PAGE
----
The alluvial fan by the Koshi River of Nepal is an example of alluvial fans formed in humid climates. It's categorized as a mega-fan, stretching over an area of 5,800 sq mi (15,000 sq km). Unfortunately, the area witnesses frequent alluvial fan flooding, a common natural disaster for alluvial fans, especially due to sudden climate change and torrential rainfall.
Having said that, the Taklimakan desert alluvial fan is said to be the largest in the world. It's present between the Kunlun and Altun mountain ranges of Xinjiang, China.
As alluvial fans are a natural phenomenon caused by the flow of streams and silt deposition, it is difficult to understand the purpose behind it.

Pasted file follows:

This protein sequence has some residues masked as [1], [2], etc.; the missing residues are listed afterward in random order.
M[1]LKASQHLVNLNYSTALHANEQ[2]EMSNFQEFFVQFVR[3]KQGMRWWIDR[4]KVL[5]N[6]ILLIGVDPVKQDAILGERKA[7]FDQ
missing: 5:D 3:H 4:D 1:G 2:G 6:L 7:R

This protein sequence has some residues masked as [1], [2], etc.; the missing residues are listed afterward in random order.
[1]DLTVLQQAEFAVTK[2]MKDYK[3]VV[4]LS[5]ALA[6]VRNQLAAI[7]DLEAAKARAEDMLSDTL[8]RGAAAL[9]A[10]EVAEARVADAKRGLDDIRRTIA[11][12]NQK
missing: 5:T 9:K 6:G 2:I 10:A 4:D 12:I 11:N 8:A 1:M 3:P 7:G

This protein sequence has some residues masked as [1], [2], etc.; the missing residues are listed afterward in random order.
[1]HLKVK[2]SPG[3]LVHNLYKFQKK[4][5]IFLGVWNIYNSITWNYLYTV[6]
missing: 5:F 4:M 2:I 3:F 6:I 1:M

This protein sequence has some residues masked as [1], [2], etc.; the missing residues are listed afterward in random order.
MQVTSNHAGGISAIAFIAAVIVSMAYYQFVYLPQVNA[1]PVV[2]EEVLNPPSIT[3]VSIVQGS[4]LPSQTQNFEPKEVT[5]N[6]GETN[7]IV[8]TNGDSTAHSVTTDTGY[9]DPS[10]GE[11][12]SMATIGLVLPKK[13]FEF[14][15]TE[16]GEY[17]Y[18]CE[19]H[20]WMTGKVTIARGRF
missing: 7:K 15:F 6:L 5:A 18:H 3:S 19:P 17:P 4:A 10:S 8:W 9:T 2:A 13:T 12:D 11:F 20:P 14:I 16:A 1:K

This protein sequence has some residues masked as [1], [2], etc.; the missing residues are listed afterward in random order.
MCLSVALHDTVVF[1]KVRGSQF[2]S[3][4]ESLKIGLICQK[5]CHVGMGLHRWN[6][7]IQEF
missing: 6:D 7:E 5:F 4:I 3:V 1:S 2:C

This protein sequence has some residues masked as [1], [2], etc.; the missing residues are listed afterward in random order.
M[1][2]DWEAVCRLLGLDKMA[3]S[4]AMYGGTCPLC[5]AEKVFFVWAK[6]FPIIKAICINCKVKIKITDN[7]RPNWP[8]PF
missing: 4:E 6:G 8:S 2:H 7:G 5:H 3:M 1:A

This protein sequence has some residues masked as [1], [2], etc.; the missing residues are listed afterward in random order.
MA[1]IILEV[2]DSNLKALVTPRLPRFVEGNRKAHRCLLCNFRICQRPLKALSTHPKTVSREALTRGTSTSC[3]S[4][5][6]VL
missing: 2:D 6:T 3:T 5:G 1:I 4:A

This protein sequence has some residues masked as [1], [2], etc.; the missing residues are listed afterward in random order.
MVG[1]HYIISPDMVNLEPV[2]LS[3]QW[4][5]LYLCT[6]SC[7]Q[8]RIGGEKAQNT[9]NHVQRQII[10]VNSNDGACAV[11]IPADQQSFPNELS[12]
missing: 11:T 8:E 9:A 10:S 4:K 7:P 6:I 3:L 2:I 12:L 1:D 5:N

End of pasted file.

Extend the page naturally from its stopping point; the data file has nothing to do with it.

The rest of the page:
However, what's interesting about alluvial fans is that in arid and semi-arid areas, these structures can be an indicator of exceptional principle groundwater availability. Hence, cities like Los Angeles have been formed on alluvial fans as the water lying under it is enough to sustain the life of human beings, and it can also be used for farming.
As we have discussed already, the size of an alluvial fan may vary based on the steepness of the slope, as well as how the water is flowing and even the rate of deposition.
Commonly, you can find the expanse of the fan to be anywhere around 3.3 ft (1 m) to about 93.2 mi (150 km). When it comes to the feature of the slope, it typically has a steepness ranging between 1.5-25°. At canyon mouths, the alluvial fans tend to be quite steep due to the deposition of coarse materials. It would be wise to remember that these are only a few estimates, and there are a number of expansive alluvial fans that cover thousands of miles.